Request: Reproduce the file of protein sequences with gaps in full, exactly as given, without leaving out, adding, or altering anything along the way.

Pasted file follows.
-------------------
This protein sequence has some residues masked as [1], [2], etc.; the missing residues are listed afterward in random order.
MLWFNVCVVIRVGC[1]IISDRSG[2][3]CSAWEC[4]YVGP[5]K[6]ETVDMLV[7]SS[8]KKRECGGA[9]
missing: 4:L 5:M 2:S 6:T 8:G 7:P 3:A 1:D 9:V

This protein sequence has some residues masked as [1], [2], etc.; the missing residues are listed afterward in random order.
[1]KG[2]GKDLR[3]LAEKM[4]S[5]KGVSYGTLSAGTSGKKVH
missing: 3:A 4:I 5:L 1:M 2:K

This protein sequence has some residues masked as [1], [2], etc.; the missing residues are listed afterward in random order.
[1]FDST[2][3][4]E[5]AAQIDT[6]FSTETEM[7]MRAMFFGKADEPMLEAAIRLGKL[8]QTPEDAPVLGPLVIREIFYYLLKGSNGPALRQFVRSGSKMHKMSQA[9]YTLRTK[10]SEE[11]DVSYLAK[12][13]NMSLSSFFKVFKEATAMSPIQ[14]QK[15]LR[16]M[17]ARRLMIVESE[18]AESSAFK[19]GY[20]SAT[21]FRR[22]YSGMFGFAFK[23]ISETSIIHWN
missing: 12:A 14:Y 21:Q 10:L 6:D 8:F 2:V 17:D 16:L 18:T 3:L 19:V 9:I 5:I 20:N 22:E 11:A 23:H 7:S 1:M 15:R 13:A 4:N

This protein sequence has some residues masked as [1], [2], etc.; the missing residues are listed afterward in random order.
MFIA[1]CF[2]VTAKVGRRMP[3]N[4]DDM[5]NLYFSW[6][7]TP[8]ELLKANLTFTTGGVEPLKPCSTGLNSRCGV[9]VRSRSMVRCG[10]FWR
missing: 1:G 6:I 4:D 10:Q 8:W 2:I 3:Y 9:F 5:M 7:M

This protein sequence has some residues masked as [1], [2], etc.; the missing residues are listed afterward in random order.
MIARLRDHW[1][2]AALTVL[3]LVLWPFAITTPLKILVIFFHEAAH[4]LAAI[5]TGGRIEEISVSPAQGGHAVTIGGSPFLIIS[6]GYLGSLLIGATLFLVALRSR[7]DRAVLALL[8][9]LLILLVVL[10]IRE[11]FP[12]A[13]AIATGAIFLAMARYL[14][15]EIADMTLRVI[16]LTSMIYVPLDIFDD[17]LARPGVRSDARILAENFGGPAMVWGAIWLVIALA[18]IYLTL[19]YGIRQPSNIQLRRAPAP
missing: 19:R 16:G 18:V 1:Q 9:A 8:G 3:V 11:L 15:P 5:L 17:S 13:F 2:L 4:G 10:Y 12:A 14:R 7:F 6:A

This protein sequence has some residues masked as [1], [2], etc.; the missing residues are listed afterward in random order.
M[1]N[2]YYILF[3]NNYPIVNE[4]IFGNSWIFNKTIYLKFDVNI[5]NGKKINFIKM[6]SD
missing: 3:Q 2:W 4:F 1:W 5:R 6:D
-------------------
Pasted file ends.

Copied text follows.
This protein sequence has some residues masked as [1], [2], etc.; the missing residues are listed afterward in random order.
MLWFNVCVVIRVGC[1]IISDRSG[2][3]CSAWEC[4]YVGP[5]K[6]ETVDMLV[7]SS[8]KKRECGGA[9]
missing: 4:L 5:M 2:S 6:T 8:G 7:P 3:A 1:D 9:V

This protein sequence has some residues masked as [1], [2], etc.; the missing residues are listed afterward in random order.
[1]KG[2]GKDLR[3]LAEKM[4]S[5]KGVSYGTLSAGTSGKKVH
missing: 3:A 4:I 5:L 1:M 2:K

This protein sequence has some residues masked as [1], [2], etc.; the missing residues are listed afterward in random order.
[1]FDST[2][3][4]E[5]AAQIDT[6]FSTETEM[7]MRAMFFGKADEPMLEAAIRLGKL[8]QTPEDAPVLGPLVIREIFYYLLKGSNGPALRQFVRSGSKMHKMSQA[9]YTLRTK[10]SEE[11]DVSYLAK[12][13]NMSLSSFFKVFKEATAMSPIQ[14]QK[15]LR[16]M[17]ARRLMIVESE[18]AESSAFK[19]GY[20]SAT[21]FRR[22]YSGMFGFAFK[23]ISETSIIHWN
missing: 12:A 14:Y 21:Q 10:L 6:D 8:F 2:V 17:D 16:L 18:T 3:L 19:V 9:I 5:I 20:N 22:E 11:A 23:H 7:S 1:M 15:R 13:A 4:N

This protein sequence has some residues masked as [1], [2], etc.; the missing residues are listed afterward in random order.
MFIA[1]CF[2]VTAKVGRRMP[3]N[4]DDM[5]NLYFSW[6][7]TP[8]ELLKANLTFTTGGVEPLKPCSTGLNSRCGV[9]VRSRSMVRCG[10]FWR
missing: 1:G 6:I 4:D 10:Q 8:W 2:I 3:Y 9:F 5:M 7:M

This protein sequence has some residues masked as [1], [2], etc.; the missing residues are listed afterward in random order.
MIARLRDHW[1][2]AALTVL[3]LVLWPFAITTPLKILVIFFHEAAH[4]LAAI[5]TGGRIEEISVSPAQGGHAVTIGGSPFLIIS[6]GYLGSLLIGATLFLVALRSR[7]DRAVLALL[8][9]LLILLVVL[10]IRE[11]FP[12]A[13]AIATGAIFLAMARYL[14][15]EIADMTLRVI[16]LTSMIYVPLDIFDD[17]LARPGVRSDARILAENFGGPAMVWGAIWLVIALA[18]IYLTL[19]YGIRQPSNIQLRRAPAP
missing: 19:R 16:G 18:V 1:Q 9:A 8:G 3:V 11:L 15:P 5:L 17:S 13:F 2:L 4:G 10:Y 12:A 14:R 7:F 6:A

This protein sequence has some residues masked as [1], [2], etc.; the missing residues are listed afterward in random order.
M[1]N[2]YYILF[3]NNYPIVNE[4]IFGNSWIFNKTIYLKFDVNI[5]NGKKINFIKM[6]SD
missing: 3:Q 2:W 4:F 1:W 5:R 6:D